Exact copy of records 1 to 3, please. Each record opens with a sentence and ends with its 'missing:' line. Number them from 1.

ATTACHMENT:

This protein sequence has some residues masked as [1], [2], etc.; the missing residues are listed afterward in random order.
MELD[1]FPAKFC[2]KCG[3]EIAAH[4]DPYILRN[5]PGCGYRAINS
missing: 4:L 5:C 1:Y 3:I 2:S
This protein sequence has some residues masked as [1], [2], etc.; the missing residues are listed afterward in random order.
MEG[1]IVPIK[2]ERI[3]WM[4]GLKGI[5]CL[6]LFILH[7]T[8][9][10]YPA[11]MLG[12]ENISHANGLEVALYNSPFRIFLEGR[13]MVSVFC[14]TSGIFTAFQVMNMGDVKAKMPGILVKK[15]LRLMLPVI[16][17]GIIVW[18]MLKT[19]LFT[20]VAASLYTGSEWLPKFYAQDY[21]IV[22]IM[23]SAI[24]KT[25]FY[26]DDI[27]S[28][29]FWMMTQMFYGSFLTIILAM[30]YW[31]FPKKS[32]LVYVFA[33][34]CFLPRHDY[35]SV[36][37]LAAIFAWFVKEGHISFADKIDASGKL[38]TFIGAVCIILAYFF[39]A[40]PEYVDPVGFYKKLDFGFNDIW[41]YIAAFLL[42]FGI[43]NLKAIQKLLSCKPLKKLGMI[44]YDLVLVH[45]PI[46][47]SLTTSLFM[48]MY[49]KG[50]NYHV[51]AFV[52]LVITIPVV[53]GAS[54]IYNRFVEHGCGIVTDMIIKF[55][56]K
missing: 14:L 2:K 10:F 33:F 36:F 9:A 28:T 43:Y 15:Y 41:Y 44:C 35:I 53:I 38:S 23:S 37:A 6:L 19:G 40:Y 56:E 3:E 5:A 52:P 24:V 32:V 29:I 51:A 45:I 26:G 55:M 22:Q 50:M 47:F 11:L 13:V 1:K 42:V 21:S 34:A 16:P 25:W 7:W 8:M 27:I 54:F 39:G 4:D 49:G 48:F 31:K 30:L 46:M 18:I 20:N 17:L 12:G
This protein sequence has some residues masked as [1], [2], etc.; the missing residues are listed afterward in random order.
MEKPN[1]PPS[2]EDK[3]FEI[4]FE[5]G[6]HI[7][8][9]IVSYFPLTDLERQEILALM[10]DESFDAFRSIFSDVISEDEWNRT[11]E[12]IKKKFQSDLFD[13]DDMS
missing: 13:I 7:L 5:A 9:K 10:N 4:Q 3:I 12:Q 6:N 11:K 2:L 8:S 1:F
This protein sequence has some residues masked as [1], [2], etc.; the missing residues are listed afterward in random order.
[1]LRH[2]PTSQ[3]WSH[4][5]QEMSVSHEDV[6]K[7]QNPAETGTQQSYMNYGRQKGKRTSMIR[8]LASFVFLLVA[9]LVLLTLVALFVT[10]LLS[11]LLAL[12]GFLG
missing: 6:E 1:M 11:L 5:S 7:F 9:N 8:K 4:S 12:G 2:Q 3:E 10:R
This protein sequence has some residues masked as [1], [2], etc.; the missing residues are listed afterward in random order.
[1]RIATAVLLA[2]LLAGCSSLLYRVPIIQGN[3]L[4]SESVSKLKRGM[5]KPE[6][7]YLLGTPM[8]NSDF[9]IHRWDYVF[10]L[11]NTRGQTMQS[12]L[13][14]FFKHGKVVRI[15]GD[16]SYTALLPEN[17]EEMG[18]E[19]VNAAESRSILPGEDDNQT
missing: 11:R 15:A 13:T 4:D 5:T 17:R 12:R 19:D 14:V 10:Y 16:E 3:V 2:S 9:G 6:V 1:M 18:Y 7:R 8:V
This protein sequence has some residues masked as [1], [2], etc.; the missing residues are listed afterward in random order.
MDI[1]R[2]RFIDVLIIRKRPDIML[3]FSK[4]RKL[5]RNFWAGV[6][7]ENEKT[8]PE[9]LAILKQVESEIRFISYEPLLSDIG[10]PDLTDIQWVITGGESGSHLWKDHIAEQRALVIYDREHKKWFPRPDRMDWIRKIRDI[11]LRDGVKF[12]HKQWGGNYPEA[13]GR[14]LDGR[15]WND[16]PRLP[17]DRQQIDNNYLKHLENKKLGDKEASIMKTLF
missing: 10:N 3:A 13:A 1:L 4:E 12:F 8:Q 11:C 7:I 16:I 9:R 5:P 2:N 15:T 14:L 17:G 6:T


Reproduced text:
This protein sequence has some residues masked as [1], [2], etc.; the missing residues are listed afterward in random order.
MELD[1]FPAKFC[2]KCG[3]EIAAH[4]DPYILRN[5]PGCGYRAINS
missing: 4:L 5:C 1:Y 3:I 2:S
This protein sequence has some residues masked as [1], [2], etc.; the missing residues are listed afterward in random order.
MEG[1]IVPIK[2]ERI[3]WM[4]GLKGI[5]CL[6]LFILH[7]T[8][9][10]YPA[11]MLG[12]ENISHANGLEVALYNSPFRIFLEGR[13]MVSVFC[14]TSGIFTAFQVMNMGDVKAKMPGILVKK[15]LRLMLPVI[16][17]GIIVW[18]MLKT[19]LFT[20]VAASLYTGSEWLPKFYAQDY[21]IV[22]IM[23]SAI[24]KT[25]FY[26]DDI[27]S[28][29]FWMMTQMFYGSFLTIILAM[30]YW[31]FPKKS[32]LVYVFA[33][34]CFLPRHDY[35]SV[36][37]LAAIFAWFVKEGHISFADKIDASGKL[38]TFIGAVCIILAYFF[39]A[40]PEYVDPVGFYKKLDFGFNDIW[41]YIAAFLL[42]FGI[43]NLKAIQKLLSCKPLKKLGMI[44]YDLVLVH[45]PI[46][47]SLTTSLFM[48]MY[49]KG[50]NYHV[51]AFV[52]LVITIPVV[53]GAS[54]IYNRFVEHGCGIVTDMIIKF[55][56]K
missing: 14:L 2:K 10:F 33:F 36:F 9:A 28:T 43:Y 15:Y 41:Y 44:C 35:I 53:I 38:S 23:S 37:A 6:L 19:G 40:Y 56:E 3:E 5:A 52:P 24:V 32:V 29:I 51:A 45:I 26:G 55:M 22:Q 50:M 47:F 11:L 13:V 1:K 42:V 21:S 34:A 16:P 25:W 7:W 8:M 27:I 54:F 39:G 4:D 49:G 48:F 31:K 30:L 46:M 18:I 20:N 17:L 12:G
This protein sequence has some residues masked as [1], [2], etc.; the missing residues are listed afterward in random order.
MEKPN[1]PPS[2]EDK[3]FEI[4]FE[5]G[6]HI[7][8][9]IVSYFPLTDLERQEILALM[10]DESFDAFRSIFSDVISEDEWNRT[11]E[12]IKKKFQSDLFD[13]DDMS
missing: 13:I 7:L 5:A 9:K 10:N 4:Q 3:I 12:Q 6:N 11:K 2:L 8:S 1:F